Who are the greatest NHL fighters of all time? Hockey is a fast-paced and intense sport that is typically known for its electrifying goals and bone-crushing hits.
But there’s another element that’s always been a part of the game: the enforcers. These players, known for their brawling prowess and willingness to drop the gloves, have earned a special place in NHL history.
With junior hockey leagues such as the QMJHL reportedly abolishing fighting, we thought we’d take a look at some of the greatest hockey fighters to ever lace up the skates.
In this article, we’ll be ranking the best NHL fighters of all time, from legendary bruisers like Bob Probert and Tie Domi to more modern enforcers like Georges Laraque and Rob Ray.
Bob Probert – The Unstoppable Force
Bob Probert was a force to be reckoned with on the ice. The Windsor, Ontario native spent 16 seasons in the NHL, mainly with the Detroit Red Wings and the Chicago Blackhawks. Probert was known for his willingness to drop the gloves and defend his teammates.
With over 3,300 penalty minutes in his career, Probert was a true enforcer and a fan favorite. His combination of toughness, skill, and hockey IQ made him one of the most formidable NHL fighters of all time. Probert co-wrote a best-selling book that details his incredible career, including a stint in rehab and a trip to jail.
Tie Domi – “The Little Bulldog”
Standing at just 5’10”, Tie Domi was far from the biggest player on the ice, but he more than made up for it with his tenacity and ferocity. Over his 16-season career, Domi played for the Toronto Maple Leafs, New York Rangers, and Winnipeg Jets, earning a reputation as a fearless fighter.
Not only was Domi unafraid to drop the gloves with opposing players, but he also took exception to heckling fans. Domi’s penalty box incident is one of the more memorable NHL-fan interactions. With over 3,500 penalty minutes and more than 300 fights under his belt, Domi’s relentless spirit secured his place among the NHL’s all-time great enforcers. Not to be undone by Probert, Domi also published a chart-topping book that offers insight into his unique career.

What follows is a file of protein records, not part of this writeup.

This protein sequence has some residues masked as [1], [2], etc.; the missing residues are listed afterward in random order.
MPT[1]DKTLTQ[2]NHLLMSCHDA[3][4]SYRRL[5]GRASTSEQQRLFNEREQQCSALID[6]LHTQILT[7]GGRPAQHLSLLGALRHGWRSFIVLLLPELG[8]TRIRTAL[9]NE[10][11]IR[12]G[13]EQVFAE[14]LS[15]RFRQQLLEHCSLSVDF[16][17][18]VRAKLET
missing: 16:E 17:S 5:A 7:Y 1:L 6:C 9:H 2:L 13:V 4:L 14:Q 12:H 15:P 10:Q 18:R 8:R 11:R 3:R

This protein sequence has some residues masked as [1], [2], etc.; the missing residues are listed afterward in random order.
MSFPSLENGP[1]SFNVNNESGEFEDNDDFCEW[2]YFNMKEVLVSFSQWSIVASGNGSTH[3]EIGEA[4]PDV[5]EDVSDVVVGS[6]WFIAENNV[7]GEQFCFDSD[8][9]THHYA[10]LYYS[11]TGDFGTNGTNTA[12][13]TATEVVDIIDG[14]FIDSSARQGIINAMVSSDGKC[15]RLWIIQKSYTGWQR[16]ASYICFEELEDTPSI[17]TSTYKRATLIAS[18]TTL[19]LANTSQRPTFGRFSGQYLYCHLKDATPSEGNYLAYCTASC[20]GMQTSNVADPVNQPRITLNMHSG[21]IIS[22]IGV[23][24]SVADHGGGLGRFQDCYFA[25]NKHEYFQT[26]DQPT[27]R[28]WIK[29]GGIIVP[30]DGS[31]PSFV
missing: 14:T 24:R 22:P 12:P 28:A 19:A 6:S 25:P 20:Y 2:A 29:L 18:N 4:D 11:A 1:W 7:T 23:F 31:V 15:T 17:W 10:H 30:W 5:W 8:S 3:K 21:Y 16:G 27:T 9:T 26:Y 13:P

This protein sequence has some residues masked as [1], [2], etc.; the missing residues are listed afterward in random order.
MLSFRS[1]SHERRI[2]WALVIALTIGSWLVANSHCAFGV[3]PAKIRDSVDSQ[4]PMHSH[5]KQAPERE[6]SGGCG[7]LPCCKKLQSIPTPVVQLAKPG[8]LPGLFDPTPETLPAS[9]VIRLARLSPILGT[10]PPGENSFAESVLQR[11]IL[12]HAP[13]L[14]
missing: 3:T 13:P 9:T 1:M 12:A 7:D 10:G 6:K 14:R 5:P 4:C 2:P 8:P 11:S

Georges Laraque – The Gentle Giant
At 6’3″ and 245 pounds, Georges Laraque was an intimidating presence on the ice. Known for his devastating punches and unmatched strength, Laraque earned his reputation as one of the most feared fighters in the league during his time with the Edmonton Oilers, Pittsburgh Penguins, and Montreal Canadiens.
Despite his fierce demeanor on the ice, Laraque was known off the ice as a gentle giant, always willing to lend a helping hand to his teammates and his community. Laraque’s unique blend of on-ice nastiness and off-ice gentleness made him a fan favorite in Edmonton and throughout the NHL.
Derek Boogaard – The Boogeyman
Derek Boogaard was a towering figure in the NHL, standing at 6’7″ and weighing 265 pounds. Nicknamed “The Boogeyman” for his fearsome fighting abilities, Boogaard played for the Minnesota Wild and the New York Rangers.
His combination of size and strength made him a formidable opponent, and he quickly became one of the most feared enforcers in the league. Tragically, Boogaard passed away at the age of 28, but his impact on the game will never be forgotten.